As our eagerness is piqued by the ‘Yoga world’ preparing to participate in the Lamu Yoga Festival from the 2nd to the 6th of March 2016, I cannot help but bemuse myself by reminiscing about my early beginnings in this beauteous practice. I dedicate this memory to all those actors I have trained or worked with and complain or simply pout whenever I enthuse about yoga…they know themselves!
My new friend Mapaint and I trekked through the lush green Westlands area. We made a mutual decision to ask a man selling piles of madafu loaded in a thin wooden and dusty cart if the junction before a rusty bridge was in deed the beginning of Thigiri Ridge? Having walked for about twenty minutes under the scolding sun, we did not want to risk missing directions–again – even though we were well prepared with long caps and easy rubber shoes, which actually made my toes bake inside. My armpits were damp and I hated feeling my own sweat in this intense heat.
However Mapaint and I were not alarmed when we arrived late. Our theatre director had insisted we take a yoga class with a lady who he claimed, “Was just amazing”.
I didn’t quite believe him, as we artists are notorious for hyperbolic descriptions. However the reasons for stalling were more intrinsic and based on individual convictions. We had both done yoga before. I had been introduced to it the last year and enjoyed mostly the end of it. The Savasana , where one lay on his back with hands to the side and zoomed into a deep power nap. In fact we enjoyed this last bit so much that my late friend, Small Ogutu would tap me on the shoulder from the back. When I turned to look at his cheeky grinning face, he would wave and say, “good night”. The stretches were liberating and I enjoyed my own discovery of how supple or rigid some of my muscles were. But I hated staying in those poses for too long. Our director would leave us at a tense position like Adho Mukha-svanasana , the downward-facing dog and spend forever correcting other people’s postures as our arms and legs trembled.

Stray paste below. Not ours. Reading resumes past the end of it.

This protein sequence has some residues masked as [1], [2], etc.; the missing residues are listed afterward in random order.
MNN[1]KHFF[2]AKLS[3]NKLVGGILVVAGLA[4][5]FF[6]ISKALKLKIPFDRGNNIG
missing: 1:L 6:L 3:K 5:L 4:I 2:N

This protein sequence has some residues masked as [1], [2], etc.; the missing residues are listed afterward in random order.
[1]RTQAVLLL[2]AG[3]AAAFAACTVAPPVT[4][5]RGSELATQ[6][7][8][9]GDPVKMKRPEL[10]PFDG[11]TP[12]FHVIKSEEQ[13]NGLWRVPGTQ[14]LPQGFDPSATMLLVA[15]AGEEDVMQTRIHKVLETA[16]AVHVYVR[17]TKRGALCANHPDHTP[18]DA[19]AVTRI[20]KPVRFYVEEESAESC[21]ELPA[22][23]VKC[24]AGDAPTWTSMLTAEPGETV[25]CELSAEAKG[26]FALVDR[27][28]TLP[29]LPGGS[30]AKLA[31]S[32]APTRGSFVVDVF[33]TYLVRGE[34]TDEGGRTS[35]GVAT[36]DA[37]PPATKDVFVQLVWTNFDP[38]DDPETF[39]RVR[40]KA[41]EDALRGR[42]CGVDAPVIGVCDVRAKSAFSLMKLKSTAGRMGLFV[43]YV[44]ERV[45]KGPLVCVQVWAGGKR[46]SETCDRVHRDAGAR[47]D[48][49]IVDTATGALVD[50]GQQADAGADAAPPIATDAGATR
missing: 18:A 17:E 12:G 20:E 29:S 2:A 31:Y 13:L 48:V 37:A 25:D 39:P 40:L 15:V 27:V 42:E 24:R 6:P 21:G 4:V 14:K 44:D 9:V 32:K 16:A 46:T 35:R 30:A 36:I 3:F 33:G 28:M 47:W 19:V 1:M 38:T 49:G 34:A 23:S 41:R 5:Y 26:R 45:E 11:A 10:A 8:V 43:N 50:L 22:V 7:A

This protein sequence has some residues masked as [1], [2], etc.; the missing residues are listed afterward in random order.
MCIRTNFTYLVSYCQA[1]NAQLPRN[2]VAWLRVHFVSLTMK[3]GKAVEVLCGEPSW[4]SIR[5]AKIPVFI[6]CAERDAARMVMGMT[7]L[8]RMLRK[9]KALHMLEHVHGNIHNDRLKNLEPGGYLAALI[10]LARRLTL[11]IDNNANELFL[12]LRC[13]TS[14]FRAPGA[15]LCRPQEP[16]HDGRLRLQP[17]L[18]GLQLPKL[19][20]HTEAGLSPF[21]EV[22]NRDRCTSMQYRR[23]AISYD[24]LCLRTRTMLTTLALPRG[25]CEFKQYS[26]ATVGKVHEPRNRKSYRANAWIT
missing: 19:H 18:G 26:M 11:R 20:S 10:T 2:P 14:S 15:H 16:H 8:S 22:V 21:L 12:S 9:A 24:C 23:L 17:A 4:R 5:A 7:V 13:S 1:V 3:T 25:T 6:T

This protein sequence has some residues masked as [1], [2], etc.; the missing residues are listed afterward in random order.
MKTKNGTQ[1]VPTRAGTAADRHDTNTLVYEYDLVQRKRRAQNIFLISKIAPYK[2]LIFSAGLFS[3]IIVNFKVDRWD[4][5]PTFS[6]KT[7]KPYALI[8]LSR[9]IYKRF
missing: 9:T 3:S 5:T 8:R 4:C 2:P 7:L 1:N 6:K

This time we were informed that the instructor was a Malaysian lady whose studio looked like a temple. Mapaint confided in me that he was “born again” and he was not sure about doing this spiritual kind of yoga. I was also a bit edgy on who I would give my divine allegiance to, if in deed this was some kind of cult that we were being forced to attend. We mulled over our predicaments as we knocked on the gate and were ushered in by the security guard. He pointed to a room – a stone throw away – on the right hand side of the main house. The wooden studio was under a huge indigenous tree, which made the space cool and calming. For a minute I forgot about Mapaint as I climbed the stairs and went through the door. I noticed that my fellow cast members were in a Sukhasana pose and I deduced that the session had just begun. So good for lugging behind! I quickly removed my hot rubber shoes, pushed out my sweaty cap and piled them in a corner. I then sat behind a short row of fellow actors, crossed my legs and placed my right foot on top of my left thigh then used my impulse to pull it back and touch the floor.